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Big Data Opens Up MBA Careers In Untapped Insurance Industry

Skills shortages and new areas of business which use big data techniques are opening up insurance industry careers for MBAs.

On weekday mornings Wendy Sleat makes the journey into Cardiff city and begins the search for new recruits. Based in the Welsh capital, the executive recruitment manager is the middle of a war for talent.

Her insurance company, Admiral Group, not only has to compete with the UK’s Lloyds of London, Aviva and Legal & General, but a host of European financial services firms and Wall Street giants like Goldman Sachs, which all want the brightest graduates to lead the growth of their products and services.

There is a talent crisis in the insurance sector. Skills shortages have risen significantly in the last year, according to the Chartered Insurance Institute, the professional body. The CII estimates that 73% of insurance employers report a skills deficit, up 15% on 2013 - and 62% struggle to attract new talent.

Banks have tempted business school graduates away from the insurance corner of the financial services industry, which is in dire need of skilled managers and is starting to look at MBA programs to plug its leaks.

“There has been a strong culture of hiring MBAs, predominantly from INSEAD,” Wendy said in an interview with BusinessBecause. It is easy to see why. Admiral was founded by alumni of the global business school: Henry Engelhardt and David Stevens.

“The attraction is that you get the crème of the crop,” Wendy said. Admiral has broadened its business school roots and is now hiring from schools including Bath, Manchester and SDA Bocconi. “The net isn’t limited,” Wendy adds.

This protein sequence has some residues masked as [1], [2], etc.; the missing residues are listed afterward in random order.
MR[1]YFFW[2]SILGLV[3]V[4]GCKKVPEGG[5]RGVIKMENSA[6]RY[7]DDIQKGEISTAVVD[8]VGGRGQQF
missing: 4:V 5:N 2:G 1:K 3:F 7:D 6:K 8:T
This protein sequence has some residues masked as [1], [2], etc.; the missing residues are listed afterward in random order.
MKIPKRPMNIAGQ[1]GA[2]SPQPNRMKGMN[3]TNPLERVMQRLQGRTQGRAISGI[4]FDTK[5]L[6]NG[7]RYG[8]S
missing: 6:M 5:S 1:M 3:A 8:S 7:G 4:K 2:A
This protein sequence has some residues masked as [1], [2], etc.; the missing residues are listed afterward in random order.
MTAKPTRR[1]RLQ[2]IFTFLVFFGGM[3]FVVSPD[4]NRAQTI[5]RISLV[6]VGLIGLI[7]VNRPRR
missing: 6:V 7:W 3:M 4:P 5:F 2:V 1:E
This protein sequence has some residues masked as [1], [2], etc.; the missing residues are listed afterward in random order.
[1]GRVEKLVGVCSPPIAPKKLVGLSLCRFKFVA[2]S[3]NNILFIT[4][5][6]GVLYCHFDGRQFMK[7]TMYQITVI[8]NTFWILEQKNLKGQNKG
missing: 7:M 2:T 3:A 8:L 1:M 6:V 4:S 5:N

As well as Cardiff-based Admiral, the only FTSE 100 company in Wales, INSEAD is seeing demand from insurance groups Liberty and Zurich, according to Adrian Wu who manages corporate finance partnerships.

He said that MBAs are hired by insurers for general management and internal consulting roles – the latter an area of huge employment growth in 2014.

But it is still a small part of the business school’s finance portfolio and it is a similar problem at other schools across Europe.

Students are more attracted to investment banking and other areas of financial services, according to Martyn Drage, a careers consultant who specializes in finance at UK-based Henley Business School

“[The] MBA is a hugely untapped market in the insurance sector," Martyn said. He added that insurance groups have been behind the curve in proactively and aggressively looking to recruit MBA students, and as a result are losing out to competition from banks.

This isn’t because of a lack of demand but because insurance companies have failed to actively promote themselves to business schools, he said. “There is huge pent up demand because there’s not a lot of awareness,” he added.

A survey of the CII’s 100,000 membership released this month showed that 55% of insurance employers expect to increase headcount over the next year, a 6% increase on 2013.

Ashwin Mistry, president of the CII, said that it is vital that employers make the insurance industry a career destination of choice. “Not only do we have to attract talent, we also have to develop it,” he added.

Tanya Gerrard-White is the director of HR and talent development at Markerstudy Group, an insurance firm based in the UK which employs around 3,000 staff.

She said that insurance is a market where “opportunities are abound” but that it has an “old-fashioned image”. But she added: “I believe if we can persuade the ‘maybes’ that training and mentoring a new wave of talent is the way forward, we would go some way to closing the skills gap.”

This gap is damaging the sector’s growth. An annual survey by PwC, the consultancy, found that that 60% of chief executives working in insurance believed that the limited availability of skills posed a threat to their organisation.

This may be a bigger problem for UK-based insurance groups like Legal & General because of reforms to the individual annuity market brought forward by the government earlier this year.